Looking to the future of electric cars: Will there be an increase in EVs?

There is no question that Florida hopes to gain an increase in electric cars within its state. There are currently more than 70,000 partially or fully electric cars registered in Florida. This makes it the third most popular state for electric cars, just behind California and Washington. It may very well encourage more people to buy electric cars and boost the number of electric cars beyond 150,000. This could ultimately affect other states and eventually have an impact on the number of electric cars nationwide. 

Currently, there are more than 4,800 public and private charging outlets and over 1,600 charging stations in Florida. Most of these are in big cities. Florida aims to influence the EV market by increasing available charging outlets and stations via the Essential State Infrastructure Bill. 

The bottom line

Change can be scary. But it seems as if bi-partisan politicians and the general public are on board with the new bill. Many view this as progress towards a society that is more eco-friendly. It minimizes the impact we have on climate change by replacing gas-powered cars with partially or fully electric cars. 

Other states will surely monitor the way it affects the state’s economy. They’ll also look at people’s desire to purchase an electric vehicle. A strong economic impact and an increase in electric car purchases may result in more states adopting similar bills. These bills would allow for more charging stations, especially if the results show a significant improvement in slowing down the effect that we have on climate change.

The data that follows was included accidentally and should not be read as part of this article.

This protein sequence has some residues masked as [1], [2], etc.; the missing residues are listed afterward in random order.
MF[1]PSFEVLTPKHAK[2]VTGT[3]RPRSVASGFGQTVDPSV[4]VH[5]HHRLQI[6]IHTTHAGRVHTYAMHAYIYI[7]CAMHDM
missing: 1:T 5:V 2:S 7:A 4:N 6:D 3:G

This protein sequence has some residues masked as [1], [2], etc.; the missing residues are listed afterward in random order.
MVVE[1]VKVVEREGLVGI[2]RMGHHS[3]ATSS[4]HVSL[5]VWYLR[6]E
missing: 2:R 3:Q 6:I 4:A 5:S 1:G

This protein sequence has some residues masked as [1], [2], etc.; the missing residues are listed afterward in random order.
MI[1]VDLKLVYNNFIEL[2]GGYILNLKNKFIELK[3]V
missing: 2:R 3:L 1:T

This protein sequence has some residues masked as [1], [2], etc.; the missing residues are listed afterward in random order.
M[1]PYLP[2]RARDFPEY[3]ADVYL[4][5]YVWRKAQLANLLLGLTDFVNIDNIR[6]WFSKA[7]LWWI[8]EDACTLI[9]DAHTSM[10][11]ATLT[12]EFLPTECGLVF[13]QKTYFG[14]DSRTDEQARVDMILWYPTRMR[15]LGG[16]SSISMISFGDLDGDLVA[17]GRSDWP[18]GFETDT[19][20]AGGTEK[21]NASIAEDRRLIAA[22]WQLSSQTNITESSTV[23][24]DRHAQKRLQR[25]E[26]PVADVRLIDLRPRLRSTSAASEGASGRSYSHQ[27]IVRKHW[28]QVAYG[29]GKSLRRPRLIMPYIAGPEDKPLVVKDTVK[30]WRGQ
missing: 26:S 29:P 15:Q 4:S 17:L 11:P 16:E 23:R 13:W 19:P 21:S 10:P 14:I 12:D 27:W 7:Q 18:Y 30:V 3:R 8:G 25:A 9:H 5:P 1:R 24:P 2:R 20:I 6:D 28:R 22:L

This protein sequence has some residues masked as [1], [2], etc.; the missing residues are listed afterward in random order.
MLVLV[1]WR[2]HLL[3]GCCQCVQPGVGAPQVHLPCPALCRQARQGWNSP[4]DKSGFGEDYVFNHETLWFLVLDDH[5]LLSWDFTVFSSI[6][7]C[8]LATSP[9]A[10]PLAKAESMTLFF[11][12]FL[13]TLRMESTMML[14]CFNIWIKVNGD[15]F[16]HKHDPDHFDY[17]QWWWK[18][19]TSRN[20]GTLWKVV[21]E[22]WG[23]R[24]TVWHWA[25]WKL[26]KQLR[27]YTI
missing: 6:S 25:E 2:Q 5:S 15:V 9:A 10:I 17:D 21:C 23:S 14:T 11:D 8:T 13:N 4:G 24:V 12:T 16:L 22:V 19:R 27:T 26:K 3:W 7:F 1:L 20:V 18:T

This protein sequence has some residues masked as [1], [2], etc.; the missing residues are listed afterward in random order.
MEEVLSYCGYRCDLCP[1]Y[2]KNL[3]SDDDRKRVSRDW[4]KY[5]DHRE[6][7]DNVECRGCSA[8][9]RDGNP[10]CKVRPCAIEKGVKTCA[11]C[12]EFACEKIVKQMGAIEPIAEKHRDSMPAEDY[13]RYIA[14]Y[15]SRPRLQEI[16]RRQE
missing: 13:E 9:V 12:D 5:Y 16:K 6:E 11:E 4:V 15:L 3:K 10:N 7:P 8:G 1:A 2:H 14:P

Aaron Westbury
Aaron is a content writer with a passion for cars. He enjoys learning new things and loves to share what he learns with others. Aaron also has a Bachelor's in English and years of experience as a writer, and he constantly seeks to improve and make his writing more informative and helpful for readers. Although a writer by day, Aaron enjoys his free time by getting outdoors and staying active anyway he can.

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    4 Comments

    1. This is a good step in the right direction to relieve the range anxiety someone may have when it comes to owning an EV. I did not realize the concern for tax dollars going towards roads and highways. I would expect charging stations are for a fee as well and that maybe they could be taxed in a similar way. This would be my assumption, but I am not sure if that is the most obvious answer or if I am missing something.

    2. I think the charging stations are a great idea. It will eliminate the fear most people have of not being able to go on a road trip with their EV.

    3. I wonder if it would be possible for privately owned gas stations to retrofit their whole roof with solar panels and a power storage area to they could have charge areas? More charging stations does not necessarily mean more eco friendly, if all of the electricity supplied to those charging stations comes from coal, petroleum, etc. energy plants.

      https://en.wikipedia.org/wiki/List_of_power_stations_in_Florida

      1. The technology is always getting cheaper and cheaper. I remember, years ago, visiting home depot and being accosted by Solar-Power venders (up in NJ, so less direct sunlight than Florida) and they’d look at your house on google maps, and see, based on orientation and tree cover, whether it’d be worth it for you. Back in, it wasn’t worth it for them to do it. Now? it’s cheap enough that Homedepot would run a profit on your power surplus. I assume it’d be, if not already is, cheap for a gas-station to install a charging station or two.